Seven Ways NOT to Invite People into Ministry (and a few hints on how to avoid them)
People come to church bearing gifts. They come to us, made in the image and likeness of God. That is gift enough. But wait … there’s more:they bring to us their gifts, their talents, their time, and treasure.They entrust to us those that they love most in this world, and ask only that we love them as well. We, for our part, ask them to serve in our parishes in a number of great ways.
Here then are seven not so great ways to invite people to ministry:
#1 Expect too little of them*
All too often we hear people say, “I can’t ask people to go to this training. They’re already too busy.” Let’s imagine someone volunteering at a local fire department. No one would ever say, “Please come join our team. Help us to put out alarm fires. No training necessary!” The fire department would never make the request without having a plan for training. Lives are at stake. We too, for the sake of the Gospel, have to have formation plans because eternal lives are at stake.
We need to personally invite people to ministry and give them clear expectations. Jesus was clear about his expectations. Often they were a lot more demanding than ours will ever be. Recall a time when a disciple said to Jesus, “Lord, let me go first and bury my father.” But Jesus answered him, “Follow me, and let the dead bury their dead.” That is a pretty clear expectation. Don’t be too afraid to expect the “more”.
#2 Be a travel agent for guilt trips*
It is the week before the youth trip, and no adults want to chaperone. In your best youth ministry voice you announce to the parents, “Hey, we have to cancel the youth trip if we don’t get more volunteers.” Or the director of faith formation says, “Sure, we will enroll your daughter for religious ed if you volunteer to teach a class.” And you have successfully sent someone on a guilt trip into ministry.
We are not travel agents for guilt trips. We are people who extend an invitation in Christ’s name to the most incredible voyage they will ever take. Speak honestly to the needs of the parishes and pastorates and invite people to be part of the mission. Jesus invited to mission. We can do no less.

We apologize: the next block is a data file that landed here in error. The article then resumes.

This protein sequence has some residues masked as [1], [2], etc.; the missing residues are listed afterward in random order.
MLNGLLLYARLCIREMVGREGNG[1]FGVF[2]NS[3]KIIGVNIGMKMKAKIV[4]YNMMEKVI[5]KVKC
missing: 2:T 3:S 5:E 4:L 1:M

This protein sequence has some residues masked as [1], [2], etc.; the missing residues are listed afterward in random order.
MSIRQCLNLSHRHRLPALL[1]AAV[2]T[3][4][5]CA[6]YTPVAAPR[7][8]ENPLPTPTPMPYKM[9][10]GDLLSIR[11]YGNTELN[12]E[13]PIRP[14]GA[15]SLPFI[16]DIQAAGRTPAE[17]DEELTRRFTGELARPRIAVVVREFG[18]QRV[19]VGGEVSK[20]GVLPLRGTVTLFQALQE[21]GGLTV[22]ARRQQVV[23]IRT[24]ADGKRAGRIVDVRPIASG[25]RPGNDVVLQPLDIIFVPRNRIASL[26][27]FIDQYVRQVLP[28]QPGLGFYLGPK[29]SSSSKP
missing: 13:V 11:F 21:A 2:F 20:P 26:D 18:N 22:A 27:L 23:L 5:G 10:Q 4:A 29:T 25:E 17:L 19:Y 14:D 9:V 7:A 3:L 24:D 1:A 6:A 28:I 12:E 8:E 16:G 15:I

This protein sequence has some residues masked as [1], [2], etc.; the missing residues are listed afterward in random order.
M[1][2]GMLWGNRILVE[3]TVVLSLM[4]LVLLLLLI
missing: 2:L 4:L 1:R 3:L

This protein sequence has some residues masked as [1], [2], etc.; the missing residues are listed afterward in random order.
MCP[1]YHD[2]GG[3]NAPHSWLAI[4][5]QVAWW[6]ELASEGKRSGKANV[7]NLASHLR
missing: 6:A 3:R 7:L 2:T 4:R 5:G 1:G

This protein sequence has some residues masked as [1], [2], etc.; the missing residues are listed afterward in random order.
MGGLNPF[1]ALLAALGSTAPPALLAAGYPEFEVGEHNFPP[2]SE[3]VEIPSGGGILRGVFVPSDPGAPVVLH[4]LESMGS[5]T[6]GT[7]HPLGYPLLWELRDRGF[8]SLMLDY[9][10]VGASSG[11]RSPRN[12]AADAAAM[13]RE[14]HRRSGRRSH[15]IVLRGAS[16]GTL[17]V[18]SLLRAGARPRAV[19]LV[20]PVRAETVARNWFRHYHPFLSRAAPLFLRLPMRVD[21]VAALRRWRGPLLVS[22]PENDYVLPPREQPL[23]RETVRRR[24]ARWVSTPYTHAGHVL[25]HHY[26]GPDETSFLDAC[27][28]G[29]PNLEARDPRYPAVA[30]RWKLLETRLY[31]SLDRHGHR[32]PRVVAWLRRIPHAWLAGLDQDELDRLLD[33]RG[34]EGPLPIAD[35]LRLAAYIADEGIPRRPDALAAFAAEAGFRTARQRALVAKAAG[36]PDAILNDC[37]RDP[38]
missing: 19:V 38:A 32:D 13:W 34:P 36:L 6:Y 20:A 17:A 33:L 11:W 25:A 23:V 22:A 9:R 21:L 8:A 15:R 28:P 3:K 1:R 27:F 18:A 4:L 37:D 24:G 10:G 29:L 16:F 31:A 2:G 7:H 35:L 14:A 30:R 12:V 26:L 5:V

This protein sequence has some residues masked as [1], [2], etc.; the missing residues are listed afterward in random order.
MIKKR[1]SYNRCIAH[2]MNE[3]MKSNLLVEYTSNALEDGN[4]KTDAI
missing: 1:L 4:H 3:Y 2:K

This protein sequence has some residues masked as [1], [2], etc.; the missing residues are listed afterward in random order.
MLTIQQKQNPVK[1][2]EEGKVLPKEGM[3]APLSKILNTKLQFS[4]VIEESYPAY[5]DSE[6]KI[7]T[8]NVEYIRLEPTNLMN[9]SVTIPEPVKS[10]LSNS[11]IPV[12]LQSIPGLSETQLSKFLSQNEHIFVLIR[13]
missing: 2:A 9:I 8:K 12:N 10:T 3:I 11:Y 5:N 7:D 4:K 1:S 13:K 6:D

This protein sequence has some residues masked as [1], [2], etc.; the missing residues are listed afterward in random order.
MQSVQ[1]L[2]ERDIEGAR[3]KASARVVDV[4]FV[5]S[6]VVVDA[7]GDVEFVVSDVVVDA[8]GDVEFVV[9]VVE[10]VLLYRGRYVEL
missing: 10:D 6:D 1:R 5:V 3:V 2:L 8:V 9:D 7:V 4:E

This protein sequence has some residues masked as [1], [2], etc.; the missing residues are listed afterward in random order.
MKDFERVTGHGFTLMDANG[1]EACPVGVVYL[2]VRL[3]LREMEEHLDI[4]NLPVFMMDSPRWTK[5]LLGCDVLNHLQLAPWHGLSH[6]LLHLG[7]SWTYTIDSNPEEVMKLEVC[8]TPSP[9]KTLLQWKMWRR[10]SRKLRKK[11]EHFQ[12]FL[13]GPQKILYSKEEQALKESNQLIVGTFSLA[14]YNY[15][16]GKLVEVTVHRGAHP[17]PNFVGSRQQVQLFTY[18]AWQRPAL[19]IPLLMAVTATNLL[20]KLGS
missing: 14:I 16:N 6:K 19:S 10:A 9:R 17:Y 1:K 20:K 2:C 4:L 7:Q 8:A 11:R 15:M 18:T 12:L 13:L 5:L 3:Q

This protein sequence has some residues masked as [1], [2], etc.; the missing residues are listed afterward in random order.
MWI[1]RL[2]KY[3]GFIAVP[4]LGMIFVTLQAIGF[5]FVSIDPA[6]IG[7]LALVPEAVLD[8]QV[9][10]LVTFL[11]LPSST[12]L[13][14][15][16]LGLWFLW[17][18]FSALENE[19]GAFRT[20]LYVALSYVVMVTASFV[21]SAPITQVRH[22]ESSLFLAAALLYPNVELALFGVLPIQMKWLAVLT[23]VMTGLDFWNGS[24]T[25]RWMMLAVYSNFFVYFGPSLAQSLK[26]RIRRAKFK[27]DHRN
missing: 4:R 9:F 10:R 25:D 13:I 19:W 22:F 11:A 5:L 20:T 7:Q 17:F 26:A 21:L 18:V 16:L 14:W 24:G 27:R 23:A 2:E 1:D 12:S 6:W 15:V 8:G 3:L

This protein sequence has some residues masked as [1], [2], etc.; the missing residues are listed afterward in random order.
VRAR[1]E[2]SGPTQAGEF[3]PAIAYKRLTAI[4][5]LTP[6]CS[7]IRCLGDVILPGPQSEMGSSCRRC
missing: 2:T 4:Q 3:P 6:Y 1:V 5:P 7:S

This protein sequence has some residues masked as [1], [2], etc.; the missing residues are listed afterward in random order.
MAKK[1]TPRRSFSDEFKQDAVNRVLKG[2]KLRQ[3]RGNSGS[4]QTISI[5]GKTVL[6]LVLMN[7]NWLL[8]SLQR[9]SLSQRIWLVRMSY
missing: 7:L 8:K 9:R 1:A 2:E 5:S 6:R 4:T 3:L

#3 Let people know that “we’ve always done it this way.”*
When we tell people that “we have always done it this way,” or say, “we tried it that way before but it didn’t work,” what we are actually saying is: “we are not open to change.” We are indicating that we are not open to the person or the gifts that stand before us. This leads to death in ministry. Be alert for the Holy Spirit speaking through the person in front of you. God makes “all things new.” Can we not be open to doing the same?
Being open to the Holy Spirit will surely take us out of our comfort zone. It will mean doing new things. It will mean we cannot pull out last year’s notes for this year’s talk. In a rapidly changing world, “we’ve always done it this way” is not compatible with a growing, dynamic ministry.
#4 One size fits all.*
We set up rules. We make things clear. We allow no exceptions. No exception for the young person who cannot make Confirmation class on Thursday nights because that’s the night he goes to hospice to spend time with his dying grandmother. No exception for a child whose mom says he has anxiety issues. No exception for someone to attend the RCIA who works on Monday nights. If she cannot make Monday nights, she has to try another parish or wait another year. After all, if she is so demanding in the beginning of her Catholic faith journey, it will only get worse once she joins.